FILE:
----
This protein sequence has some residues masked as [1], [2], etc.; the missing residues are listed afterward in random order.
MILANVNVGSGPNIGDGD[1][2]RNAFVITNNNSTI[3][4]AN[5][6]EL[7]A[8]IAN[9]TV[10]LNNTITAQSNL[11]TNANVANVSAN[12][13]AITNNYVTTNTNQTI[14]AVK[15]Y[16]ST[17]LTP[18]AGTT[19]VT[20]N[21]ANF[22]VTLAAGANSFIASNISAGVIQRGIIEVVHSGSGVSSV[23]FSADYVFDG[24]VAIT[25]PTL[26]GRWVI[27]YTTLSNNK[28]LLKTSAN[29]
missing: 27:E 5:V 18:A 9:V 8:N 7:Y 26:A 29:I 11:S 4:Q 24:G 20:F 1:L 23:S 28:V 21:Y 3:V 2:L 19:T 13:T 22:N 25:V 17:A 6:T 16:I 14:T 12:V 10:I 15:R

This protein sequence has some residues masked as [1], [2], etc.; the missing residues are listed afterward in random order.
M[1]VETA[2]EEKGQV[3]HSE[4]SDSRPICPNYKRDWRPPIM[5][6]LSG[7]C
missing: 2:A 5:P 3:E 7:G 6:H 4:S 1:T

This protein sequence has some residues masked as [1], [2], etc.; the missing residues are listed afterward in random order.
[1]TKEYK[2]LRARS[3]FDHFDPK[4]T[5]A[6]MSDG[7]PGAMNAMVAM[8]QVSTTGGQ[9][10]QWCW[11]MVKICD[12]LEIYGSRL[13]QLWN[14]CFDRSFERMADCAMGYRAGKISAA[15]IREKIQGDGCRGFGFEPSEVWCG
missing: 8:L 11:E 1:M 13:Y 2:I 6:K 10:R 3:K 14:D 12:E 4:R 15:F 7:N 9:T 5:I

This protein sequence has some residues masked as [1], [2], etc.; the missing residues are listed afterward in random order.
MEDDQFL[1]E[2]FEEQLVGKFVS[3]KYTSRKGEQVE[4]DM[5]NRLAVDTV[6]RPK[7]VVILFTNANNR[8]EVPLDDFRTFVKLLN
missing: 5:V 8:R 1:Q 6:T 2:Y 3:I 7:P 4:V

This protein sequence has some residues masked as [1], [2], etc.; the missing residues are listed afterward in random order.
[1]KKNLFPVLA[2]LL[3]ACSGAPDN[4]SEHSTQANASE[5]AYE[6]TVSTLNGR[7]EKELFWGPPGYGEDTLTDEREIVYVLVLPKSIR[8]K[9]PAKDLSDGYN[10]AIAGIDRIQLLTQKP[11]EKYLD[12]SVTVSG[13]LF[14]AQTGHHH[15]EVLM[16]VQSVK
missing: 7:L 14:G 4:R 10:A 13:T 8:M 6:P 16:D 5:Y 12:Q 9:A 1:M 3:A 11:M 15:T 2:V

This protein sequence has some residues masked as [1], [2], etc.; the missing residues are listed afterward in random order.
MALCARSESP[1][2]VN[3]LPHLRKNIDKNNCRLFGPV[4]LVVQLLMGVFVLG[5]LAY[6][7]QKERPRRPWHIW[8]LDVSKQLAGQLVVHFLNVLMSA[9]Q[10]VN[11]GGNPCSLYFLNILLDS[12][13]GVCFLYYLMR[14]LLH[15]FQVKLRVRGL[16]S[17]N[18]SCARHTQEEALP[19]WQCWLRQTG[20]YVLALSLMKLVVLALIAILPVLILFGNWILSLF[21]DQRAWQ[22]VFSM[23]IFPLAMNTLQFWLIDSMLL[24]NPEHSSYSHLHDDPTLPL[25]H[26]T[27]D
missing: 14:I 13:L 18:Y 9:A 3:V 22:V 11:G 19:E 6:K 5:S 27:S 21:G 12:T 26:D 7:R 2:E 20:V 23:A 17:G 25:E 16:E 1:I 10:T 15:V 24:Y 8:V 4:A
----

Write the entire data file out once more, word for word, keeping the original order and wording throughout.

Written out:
This protein sequence has some residues masked as [1], [2], etc.; the missing residues are listed afterward in random order.
MILANVNVGSGPNIGDGD[1][2]RNAFVITNNNSTI[3][4]AN[5][6]EL[7]A[8]IAN[9]TV[10]LNNTITAQSNL[11]TNANVANVSAN[12][13]AITNNYVTTNTNQTI[14]AVK[15]Y[16]ST[17]LTP[18]AGTT[19]VT[20]N[21]ANF[22]VTLAAGANSFIASNISAGVIQRGIIEVVHSGSGVSSV[23]FSADYVFDG[24]VAIT[25]PTL[26]GRWVI[27]YTTLSNNK[28]LLKTSAN[29]
missing: 27:E 5:V 18:A 9:V 8:N 7:Y 26:A 29:I 11:S 4:Q 24:G 20:F 1:L 23:S 28:V 21:Y 3:V 2:L 19:T 13:T 22:N 25:V 17:A 6:T 16:I 14:T 12:V 10:I 15:R

This protein sequence has some residues masked as [1], [2], etc.; the missing residues are listed afterward in random order.
M[1]VETA[2]EEKGQV[3]HSE[4]SDSRPICPNYKRDWRPPIM[5][6]LSG[7]C
missing: 2:A 5:P 3:E 7:G 6:H 4:S 1:T

This protein sequence has some residues masked as [1], [2], etc.; the missing residues are listed afterward in random order.
[1]TKEYK[2]LRARS[3]FDHFDPK[4]T[5]A[6]MSDG[7]PGAMNAMVAM[8]QVSTTGGQ[9][10]QWCW[11]MVKICD[12]LEIYGSRL[13]QLWN[14]CFDRSFERMADCAMGYRAGKISAA[15]IREKIQGDGCRGFGFEPSEVWCG
missing: 8:L 11:E 1:M 13:Y 2:I 6:K 10:R 3:K 14:D 12:E 4:R 15:F 7:N 9:T 5:I

This protein sequence has some residues masked as [1], [2], etc.; the missing residues are listed afterward in random order.
MEDDQFL[1]E[2]FEEQLVGKFVS[3]KYTSRKGEQVE[4]DM[5]NRLAVDTV[6]RPK[7]VVILFTNANNR[8]EVPLDDFRTFVKLLN
missing: 5:V 8:R 1:Q 6:T 2:Y 3:I 7:P 4:V

This protein sequence has some residues masked as [1], [2], etc.; the missing residues are listed afterward in random order.
[1]KKNLFPVLA[2]LL[3]ACSGAPDN[4]SEHSTQANASE[5]AYE[6]TVSTLNGR[7]EKELFWGPPGYGEDTLTDEREIVYVLVLPKSIR[8]K[9]PAKDLSDGYN[10]AIAGIDRIQLLTQKP[11]EKYLD[12]SVTVSG[13]LF[14]AQTGHHH[15]EVLM[16]VQSVK
missing: 7:L 14:G 4:R 10:A 13:T 8:M 6:P 16:D 5:Y 12:Q 9:A 1:M 3:A 11:M 15:T 2:V

This protein sequence has some residues masked as [1], [2], etc.; the missing residues are listed afterward in random order.
MALCARSESP[1][2]VN[3]LPHLRKNIDKNNCRLFGPV[4]LVVQLLMGVFVLG[5]LAY[6][7]QKERPRRPWHIW[8]LDVSKQLAGQLVVHFLNVLMSA[9]Q[10]VN[11]GGNPCSLYFLNILLDS[12][13]GVCFLYYLMR[14]LLH[15]FQVKLRVRGL[16]S[17]N[18]SCARHTQEEALP[19]WQCWLRQTG[20]YVLALSLMKLVVLALIAILPVLILFGNWILSLF[21]DQRAWQ[22]VFSM[23]IFPLAMNTLQFWLIDSMLL[24]NPEHSSYSHLHDDPTLPL[25]H[26]T[27]D
missing: 14:I 13:L 18:Y 9:A 3:V 22:V 11:G 19:E 6:K 5:S 27:S 21:G 12:T 26:D 7:R 2:E 20:V 23:A 17:G 25:E 16:E 1:I 10:T 15:V 24:Y 8:V 4:A